By Ted Barrett
The Senate Tuesday easily defeated an amendment that would have removed from a defense policy bill new rules for the detention and due process of suspected terrorists.
The bipartisan 61-37 vote was a defeat for the Obama administration, which opposes the proposed changes and has suggested it would veto the bill unless they are removed.
The new rules would require suspected al Qaeda terrorists – even those captured in the U.S. - to be held in military, not civilian, custody.
Sen. Mark Udall, D-Colorado, said if the controversial provisions weren’t stripped from the bill they would “give the military the power to indefinitely detain accused enemy combatants – including Americans captured on U.S. soil.”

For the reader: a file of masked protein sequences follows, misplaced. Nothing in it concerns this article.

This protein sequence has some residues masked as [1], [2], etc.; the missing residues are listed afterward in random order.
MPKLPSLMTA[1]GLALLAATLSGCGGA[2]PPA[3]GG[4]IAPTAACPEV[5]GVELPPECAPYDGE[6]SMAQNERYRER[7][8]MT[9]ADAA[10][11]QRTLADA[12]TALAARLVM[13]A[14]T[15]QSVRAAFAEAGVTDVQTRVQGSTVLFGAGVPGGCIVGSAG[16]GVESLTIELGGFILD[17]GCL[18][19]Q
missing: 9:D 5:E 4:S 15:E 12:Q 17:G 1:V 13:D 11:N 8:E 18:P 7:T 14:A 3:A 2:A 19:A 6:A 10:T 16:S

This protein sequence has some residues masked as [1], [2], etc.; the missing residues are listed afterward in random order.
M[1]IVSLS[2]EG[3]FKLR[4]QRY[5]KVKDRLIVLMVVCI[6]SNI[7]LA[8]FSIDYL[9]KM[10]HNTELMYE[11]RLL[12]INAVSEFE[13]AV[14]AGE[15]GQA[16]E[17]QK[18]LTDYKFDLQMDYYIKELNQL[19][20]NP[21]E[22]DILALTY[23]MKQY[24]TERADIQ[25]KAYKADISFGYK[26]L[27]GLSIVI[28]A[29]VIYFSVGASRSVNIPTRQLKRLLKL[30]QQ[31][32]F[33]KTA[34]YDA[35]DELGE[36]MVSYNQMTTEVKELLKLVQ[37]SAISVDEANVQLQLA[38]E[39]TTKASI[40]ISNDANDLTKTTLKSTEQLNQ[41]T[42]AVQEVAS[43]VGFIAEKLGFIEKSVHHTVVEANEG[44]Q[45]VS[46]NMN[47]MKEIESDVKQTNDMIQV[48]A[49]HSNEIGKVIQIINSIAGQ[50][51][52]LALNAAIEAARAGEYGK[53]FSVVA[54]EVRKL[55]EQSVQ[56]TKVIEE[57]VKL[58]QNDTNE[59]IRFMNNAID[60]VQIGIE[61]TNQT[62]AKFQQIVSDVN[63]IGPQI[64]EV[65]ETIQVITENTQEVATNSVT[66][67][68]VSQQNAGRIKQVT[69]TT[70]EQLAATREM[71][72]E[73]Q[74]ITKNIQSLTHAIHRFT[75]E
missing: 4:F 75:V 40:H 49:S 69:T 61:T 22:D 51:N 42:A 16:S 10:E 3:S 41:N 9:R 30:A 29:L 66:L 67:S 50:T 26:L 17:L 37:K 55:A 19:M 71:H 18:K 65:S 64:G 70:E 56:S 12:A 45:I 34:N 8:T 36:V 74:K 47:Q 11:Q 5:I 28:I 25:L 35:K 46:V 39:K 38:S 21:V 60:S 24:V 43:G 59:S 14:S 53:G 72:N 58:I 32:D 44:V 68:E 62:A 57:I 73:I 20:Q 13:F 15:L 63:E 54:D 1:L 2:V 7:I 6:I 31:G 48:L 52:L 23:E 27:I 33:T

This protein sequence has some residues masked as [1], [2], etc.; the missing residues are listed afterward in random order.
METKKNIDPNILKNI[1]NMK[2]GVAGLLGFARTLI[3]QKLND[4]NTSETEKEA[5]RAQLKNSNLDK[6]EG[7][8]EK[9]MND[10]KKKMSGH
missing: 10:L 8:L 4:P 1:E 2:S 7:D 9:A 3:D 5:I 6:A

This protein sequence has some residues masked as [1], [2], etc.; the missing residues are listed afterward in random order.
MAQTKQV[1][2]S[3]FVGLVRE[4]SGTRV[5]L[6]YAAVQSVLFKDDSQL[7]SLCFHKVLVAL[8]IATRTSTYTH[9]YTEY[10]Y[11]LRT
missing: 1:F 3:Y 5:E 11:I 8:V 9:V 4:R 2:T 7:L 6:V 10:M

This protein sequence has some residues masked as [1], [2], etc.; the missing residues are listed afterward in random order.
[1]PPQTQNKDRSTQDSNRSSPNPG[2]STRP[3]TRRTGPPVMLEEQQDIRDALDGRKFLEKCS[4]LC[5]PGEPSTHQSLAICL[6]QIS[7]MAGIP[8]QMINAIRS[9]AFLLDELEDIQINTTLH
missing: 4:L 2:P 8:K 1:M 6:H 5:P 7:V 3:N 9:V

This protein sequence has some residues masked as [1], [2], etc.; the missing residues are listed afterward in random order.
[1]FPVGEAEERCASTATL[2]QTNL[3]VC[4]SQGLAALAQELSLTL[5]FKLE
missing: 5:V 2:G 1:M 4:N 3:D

Sen. Lindsey Graham, R-South Carolina, helped write the new rules with Sen. John McCain, R-Arizona, and Sen. Carl Levin, D-Michigan, - the top two senators on the Armed Services Committee. Graham said the new rules would protect America because they would give the military the power to go after and detain members of al Qaeda anywhere in the world, including the U.S.
“The question for the country: Is investigating and capturing an al Qaeda member or affiliate group a law enforcement function?” Graham said. “I would argue that our military should be involved in tracking al Qaeda members down here and abroad, and the idea that if they get here all of a sudden they’re a criminal organization, not a military threat, is absurd.”